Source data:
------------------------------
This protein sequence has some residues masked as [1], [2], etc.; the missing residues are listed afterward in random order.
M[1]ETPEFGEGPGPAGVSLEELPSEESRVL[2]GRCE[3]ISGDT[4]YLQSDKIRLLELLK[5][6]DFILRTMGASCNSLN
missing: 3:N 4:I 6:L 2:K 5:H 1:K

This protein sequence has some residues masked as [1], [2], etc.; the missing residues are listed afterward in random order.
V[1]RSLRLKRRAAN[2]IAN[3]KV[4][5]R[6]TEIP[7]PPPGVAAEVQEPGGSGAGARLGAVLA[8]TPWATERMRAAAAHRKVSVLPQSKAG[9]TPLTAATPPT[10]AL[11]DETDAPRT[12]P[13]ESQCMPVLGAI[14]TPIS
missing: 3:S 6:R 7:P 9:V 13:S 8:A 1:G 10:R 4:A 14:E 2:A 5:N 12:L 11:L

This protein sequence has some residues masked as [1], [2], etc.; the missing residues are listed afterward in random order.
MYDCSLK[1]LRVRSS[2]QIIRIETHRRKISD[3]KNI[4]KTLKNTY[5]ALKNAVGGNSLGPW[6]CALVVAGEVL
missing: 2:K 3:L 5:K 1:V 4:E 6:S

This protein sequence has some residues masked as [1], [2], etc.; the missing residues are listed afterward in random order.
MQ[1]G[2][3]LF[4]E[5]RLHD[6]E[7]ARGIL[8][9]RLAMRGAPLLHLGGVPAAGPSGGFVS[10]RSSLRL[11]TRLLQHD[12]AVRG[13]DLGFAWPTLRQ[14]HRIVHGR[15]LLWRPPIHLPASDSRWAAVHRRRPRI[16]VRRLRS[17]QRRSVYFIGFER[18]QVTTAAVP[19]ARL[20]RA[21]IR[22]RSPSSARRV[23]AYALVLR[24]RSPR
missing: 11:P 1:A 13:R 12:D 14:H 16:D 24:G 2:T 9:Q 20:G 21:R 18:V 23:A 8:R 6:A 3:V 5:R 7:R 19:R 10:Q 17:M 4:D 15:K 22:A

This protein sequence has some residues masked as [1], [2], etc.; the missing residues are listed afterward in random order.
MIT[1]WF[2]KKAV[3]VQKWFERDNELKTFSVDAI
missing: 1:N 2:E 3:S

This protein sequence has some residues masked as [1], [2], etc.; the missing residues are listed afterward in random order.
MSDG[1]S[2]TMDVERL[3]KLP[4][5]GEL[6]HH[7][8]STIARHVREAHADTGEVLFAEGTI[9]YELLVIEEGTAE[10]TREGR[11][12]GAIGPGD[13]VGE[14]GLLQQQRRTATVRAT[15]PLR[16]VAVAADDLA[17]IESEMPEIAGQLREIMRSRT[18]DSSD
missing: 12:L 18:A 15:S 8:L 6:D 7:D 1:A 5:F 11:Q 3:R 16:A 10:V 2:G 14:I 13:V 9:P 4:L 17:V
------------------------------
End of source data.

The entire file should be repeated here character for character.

This protein sequence has some residues masked as [1], [2], etc.; the missing residues are listed afterward in random order.
M[1]ETPEFGEGPGPAGVSLEELPSEESRVL[2]GRCE[3]ISGDT[4]YLQSDKIRLLELLK[5][6]DFILRTMGASCNSLN
missing: 3:N 4:I 6:L 2:K 5:H 1:K

This protein sequence has some residues masked as [1], [2], etc.; the missing residues are listed afterward in random order.
V[1]RSLRLKRRAAN[2]IAN[3]KV[4][5]R[6]TEIP[7]PPPGVAAEVQEPGGSGAGARLGAVLA[8]TPWATERMRAAAAHRKVSVLPQSKAG[9]TPLTAATPPT[10]AL[11]DETDAPRT[12]P[13]ESQCMPVLGAI[14]TPIS
missing: 3:S 6:R 7:P 9:V 13:S 8:A 1:G 10:R 4:A 14:E 2:A 5:N 12:L 11:L

This protein sequence has some residues masked as [1], [2], etc.; the missing residues are listed afterward in random order.
MYDCSLK[1]LRVRSS[2]QIIRIETHRRKISD[3]KNI[4]KTLKNTY[5]ALKNAVGGNSLGPW[6]CALVVAGEVL
missing: 2:K 3:L 5:K 1:V 4:E 6:S

This protein sequence has some residues masked as [1], [2], etc.; the missing residues are listed afterward in random order.
MQ[1]G[2][3]LF[4]E[5]RLHD[6]E[7]ARGIL[8][9]RLAMRGAPLLHLGGVPAAGPSGGFVS[10]RSSLRL[11]TRLLQHD[12]AVRG[13]DLGFAWPTLRQ[14]HRIVHGR[15]LLWRPPIHLPASDSRWAAVHRRRPRI[16]VRRLRS[17]QRRSVYFIGFER[18]QVTTAAVP[19]ARL[20]RA[21]IR[22]RSPSSARRV[23]AYALVLR[24]RSPR
missing: 11:P 1:A 13:R 12:D 14:H 16:D 24:G 2:T 9:Q 20:G 21:R 18:V 23:A 8:R 6:A 3:V 5:R 7:R 19:R 10:Q 17:M 4:D 15:K 22:A

This protein sequence has some residues masked as [1], [2], etc.; the missing residues are listed afterward in random order.
MIT[1]WF[2]KKAV[3]VQKWFERDNELKTFSVDAI
missing: 1:N 2:E 3:S

This protein sequence has some residues masked as [1], [2], etc.; the missing residues are listed afterward in random order.
MSDG[1]S[2]TMDVERL[3]KLP[4][5]GEL[6]HH[7][8]STIARHVREAHADTGEVLFAEGTI[9]YELLVIEEGTAE[10]TREGR[11][12]GAIGPGD[13]VGE[14]GLLQQQRRTATVRAT[15]PLR[16]VAVAADDLA[17]IESEMPEIAGQLREIMRSRT[18]DSSD
missing: 12:L 18:A 15:S 8:L 6:D 7:D 1:A 5:F 11:Q 3:R 16:A 10:V 2:G 14:I 13:V 9:P 4:L 17:V